Game on the graph with matchings

The game on the graph $ G$ is defined as follows. Initially, the chip is located at one of the vertices (let’s call it the starting one). The players take turns, on each move it is necessary to move the piece along any outgoing edge to the vertex, where the piece has never been. The one who cannot make a move loses. How to Prove that the former wins if and only if the starting vertex lies in all maximal matchings?

Complexity of “does a directed graph have

I am studying the complexity classes and I am confused what is the complexity of the following problem: "Does a directed graph G has at most 1 Hamiltonian cycle?"

So, from my knowledge and understanding:

  1. Existence of Hamiltonian cycle is a NP(C) problem.
  2. Existence of exactly $ k$ ($ k>1$ ) Hamiltonian cycles in a graph belongs to PSPACE.
  3. The stated problem would be a complement of "Does a directed graph G has at least 2 Hamiltonian cycles?"

However, I still fail to see to which class the mentioned problem belongs. Originally I though it would also belong to PSPACE, but not to any space in PSPACE. However, I have consulted my teacher and she said that, while it belongs to PSPACE, it also belongs to some subset of PSPACE. Which subset that would be? Does it belong to co-NP, and the problem from 3. then belongs to NP? If yes, how to prove it (because for now I’m just guessing it based on my teachers’ hint)? If no, where does it belong?

Use of graph grammars/rewriting systems in compilers?

A(n imperative) program – in a higher-level language and more importantly in assembly language or intermediate representations like LLVM – can be formalized as a directed "port graph", in which vertices are instructions and ports correspond to input/output operands/arguments. An optimization applied of a program’s code therefore corresponds to a rewrite applied to its port digraph.

Now, graph rewriting is a small but somewhat-active area, in itself. What I’m wondering if these kinds of systems have been actually put to explicit use in the context of a compiler. That is, representing the optimization phase as a rewriting process, or a derivation using a port-graph grammar.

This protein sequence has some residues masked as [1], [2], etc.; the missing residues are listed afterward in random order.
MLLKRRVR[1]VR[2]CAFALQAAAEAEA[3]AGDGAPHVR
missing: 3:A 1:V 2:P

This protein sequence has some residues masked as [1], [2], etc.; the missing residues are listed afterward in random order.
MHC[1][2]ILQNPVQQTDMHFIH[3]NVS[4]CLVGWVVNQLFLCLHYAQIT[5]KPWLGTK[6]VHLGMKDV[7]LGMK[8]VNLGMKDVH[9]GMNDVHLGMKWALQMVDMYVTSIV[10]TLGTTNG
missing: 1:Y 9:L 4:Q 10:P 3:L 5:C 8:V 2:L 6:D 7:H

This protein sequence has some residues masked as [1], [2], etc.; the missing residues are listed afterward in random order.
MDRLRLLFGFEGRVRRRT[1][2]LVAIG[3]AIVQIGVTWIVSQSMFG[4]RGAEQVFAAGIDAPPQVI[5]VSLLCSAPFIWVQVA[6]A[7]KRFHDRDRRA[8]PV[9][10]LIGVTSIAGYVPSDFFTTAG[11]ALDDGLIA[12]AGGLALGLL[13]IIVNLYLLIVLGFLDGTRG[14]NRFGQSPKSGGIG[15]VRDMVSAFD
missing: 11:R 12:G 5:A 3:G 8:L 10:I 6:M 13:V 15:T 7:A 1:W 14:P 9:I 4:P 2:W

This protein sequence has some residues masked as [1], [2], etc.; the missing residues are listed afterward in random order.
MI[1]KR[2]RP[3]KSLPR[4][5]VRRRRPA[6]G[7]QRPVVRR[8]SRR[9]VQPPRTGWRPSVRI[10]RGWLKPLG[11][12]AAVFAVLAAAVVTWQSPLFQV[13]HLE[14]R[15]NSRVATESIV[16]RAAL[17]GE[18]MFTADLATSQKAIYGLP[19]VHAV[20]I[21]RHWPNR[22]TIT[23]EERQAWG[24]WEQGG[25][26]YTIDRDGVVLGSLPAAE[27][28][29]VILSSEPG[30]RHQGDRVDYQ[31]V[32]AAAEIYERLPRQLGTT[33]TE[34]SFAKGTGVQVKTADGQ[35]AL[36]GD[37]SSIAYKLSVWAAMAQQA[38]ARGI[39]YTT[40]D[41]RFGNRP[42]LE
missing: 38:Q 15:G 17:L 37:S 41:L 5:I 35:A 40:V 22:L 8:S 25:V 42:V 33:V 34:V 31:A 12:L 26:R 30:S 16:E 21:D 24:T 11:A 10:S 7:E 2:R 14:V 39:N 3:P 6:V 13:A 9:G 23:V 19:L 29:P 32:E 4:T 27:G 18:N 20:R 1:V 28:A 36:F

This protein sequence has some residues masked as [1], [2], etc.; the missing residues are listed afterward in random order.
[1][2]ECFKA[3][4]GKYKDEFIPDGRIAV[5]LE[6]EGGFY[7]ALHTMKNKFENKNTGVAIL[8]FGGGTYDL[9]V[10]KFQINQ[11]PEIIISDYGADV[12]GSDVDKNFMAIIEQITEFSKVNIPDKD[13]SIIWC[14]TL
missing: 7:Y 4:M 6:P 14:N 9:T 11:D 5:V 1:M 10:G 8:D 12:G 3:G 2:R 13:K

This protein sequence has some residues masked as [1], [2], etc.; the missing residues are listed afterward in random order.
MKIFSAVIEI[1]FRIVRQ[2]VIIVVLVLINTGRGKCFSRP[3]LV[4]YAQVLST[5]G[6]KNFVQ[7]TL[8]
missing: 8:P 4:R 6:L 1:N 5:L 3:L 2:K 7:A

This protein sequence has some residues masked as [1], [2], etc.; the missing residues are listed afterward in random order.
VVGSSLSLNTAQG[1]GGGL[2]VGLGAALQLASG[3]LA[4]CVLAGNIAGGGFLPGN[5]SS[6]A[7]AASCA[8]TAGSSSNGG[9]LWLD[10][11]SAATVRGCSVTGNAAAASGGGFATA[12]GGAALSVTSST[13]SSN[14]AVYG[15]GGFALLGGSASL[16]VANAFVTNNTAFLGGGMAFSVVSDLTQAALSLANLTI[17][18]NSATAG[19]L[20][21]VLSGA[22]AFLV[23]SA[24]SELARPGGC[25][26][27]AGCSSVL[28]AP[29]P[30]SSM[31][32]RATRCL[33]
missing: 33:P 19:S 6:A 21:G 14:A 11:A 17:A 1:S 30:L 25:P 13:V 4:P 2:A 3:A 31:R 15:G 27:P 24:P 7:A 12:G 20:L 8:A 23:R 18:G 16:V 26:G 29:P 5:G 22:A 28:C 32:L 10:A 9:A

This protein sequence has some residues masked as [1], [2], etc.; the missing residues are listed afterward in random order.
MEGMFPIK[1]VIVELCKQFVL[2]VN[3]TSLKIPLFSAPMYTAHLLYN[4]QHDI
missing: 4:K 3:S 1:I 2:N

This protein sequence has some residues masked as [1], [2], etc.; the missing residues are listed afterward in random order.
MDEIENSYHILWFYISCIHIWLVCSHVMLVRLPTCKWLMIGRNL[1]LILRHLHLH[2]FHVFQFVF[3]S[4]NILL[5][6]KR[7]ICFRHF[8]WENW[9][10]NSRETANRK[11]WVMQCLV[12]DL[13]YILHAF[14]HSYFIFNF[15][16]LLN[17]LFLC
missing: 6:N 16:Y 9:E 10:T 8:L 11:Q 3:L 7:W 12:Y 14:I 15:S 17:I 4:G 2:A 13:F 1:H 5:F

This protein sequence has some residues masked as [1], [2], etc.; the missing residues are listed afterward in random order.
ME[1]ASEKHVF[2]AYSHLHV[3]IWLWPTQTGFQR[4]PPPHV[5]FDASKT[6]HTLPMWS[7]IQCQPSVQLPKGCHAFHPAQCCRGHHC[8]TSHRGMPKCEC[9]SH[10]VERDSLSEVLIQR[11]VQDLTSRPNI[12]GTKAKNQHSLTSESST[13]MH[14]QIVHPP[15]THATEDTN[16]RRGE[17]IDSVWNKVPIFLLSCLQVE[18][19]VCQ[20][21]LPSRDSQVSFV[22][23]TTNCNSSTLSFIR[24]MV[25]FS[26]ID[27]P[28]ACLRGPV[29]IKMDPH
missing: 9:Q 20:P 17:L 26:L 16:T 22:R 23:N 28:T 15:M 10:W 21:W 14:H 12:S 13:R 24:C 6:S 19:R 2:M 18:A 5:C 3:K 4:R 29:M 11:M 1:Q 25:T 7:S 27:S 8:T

I’m not much of a "compilers guy" – I took a basic course on them in my undergraduate degree, and I know about LLVM and its IR – but it seems to me that graph rewriting systems is the "obvious" formalism to use; and at the same time – I don’t see almost any FOSS projects involving such systems, nor do the papers about them discuss their use in compilers.

Note: I’m more interested in practical-use, popular-language compilers more than academia-only systems, but I’ll take what I can get.

Problem in UVa 1229 (graph – SCC)

I am solving UVa–1229 From the problem I have understood what is required – given a list of dictionary words and their definitions, choose minimum set of words such that the whole dictionary can be constructed, if one is given meaning of those words. So words in dictionary must not introduce a new word in definition which has no meaning in dictionary. This implies I have to find SCC.

But there may be several SCCs, I think I must choose which is first in toposort of contracted DAG. Am I correct or is there another way to do it? I have read hints but its’ mentioned to find SCC, then use dfs that will be answer. I don’t get that. Can someone explain approach to this problem.

That’s my first question on SCC’s 🙂

Weird normal graph, what’s happening?

This appears to be a very basic question for this Stack Exchange, but hopefully still welcome. I am a math teacher and wanted to write a program to demonstrate normal distributions. I wrote a simple code in Processing that essentially flips a coin a certain number of times and makes a histogram of the results:

int piles = 200; int[] amounts = new int[piles]; int counter = 0; int maximum = 2000; void setup(){   size(1000,1000);   for(int i=0;i<piles;i++){     amounts[i] = 0;   } }  void draw(){   if(counter < maximum){     int value = 0;     for(int i=0;i<piles;i++){       if((int)random(0,2) == 0){         value++;       }     }     amounts[value]++;     for(int i=0;i<piles;i++){       for(int k=0;k<amounts[i];k++){         ellipse((1000*i+500)/piles,(1000*k+500)/piles,1000/piles,1000/piles);       }     }     counter++;   } } 

The strange thing is that the histogram always ends up being very "pointy". Does this happen because of the random() method, are normal distributions pointier than I thought, or am I missing something stupid?

Trying to understand Kempe’s algorithm for Graph Coloring

I am trying to understand Kempe’s algorithm to $ k$ -color a planar graph. This is what I understand till now:

Trying to 6-color a planer graph ($ k=6$ )

  1. Find a vertex of degree <= 5 ($ k-1$ )
  2. Remove this vertex
  3. Color the rest of the graph using a recursive call
  4. Put the vertex back, since its degree was at most 5 ($ k-1$ ), we still have at least 1 color left to color this vertex

I understand this procedure but I was curious about the first step: finding a vertex of degree at most $ k-1$ . What would happen if there is no such vertex in the graph? For example, all vertices have a degree $ > k$ . In that case will the algorithm fail?

Given a plot of a network Graph[] how can the {x,y} screen coordinates be output?

Is there a general way to get the screen or "world" coordinates for every vertex in the graphic output of something like this?

Table[Graph[Table[i \[UndirectedEdge] i + 1, {i, 20}],    GraphLayout -> l,    PlotLabel -> l],  {l, {"CircularEmbedding", "SpiralEmbedding"}}] 

Trying to build an algorithm to generate novel layouts and want to use a large amount of other algorithms for training data.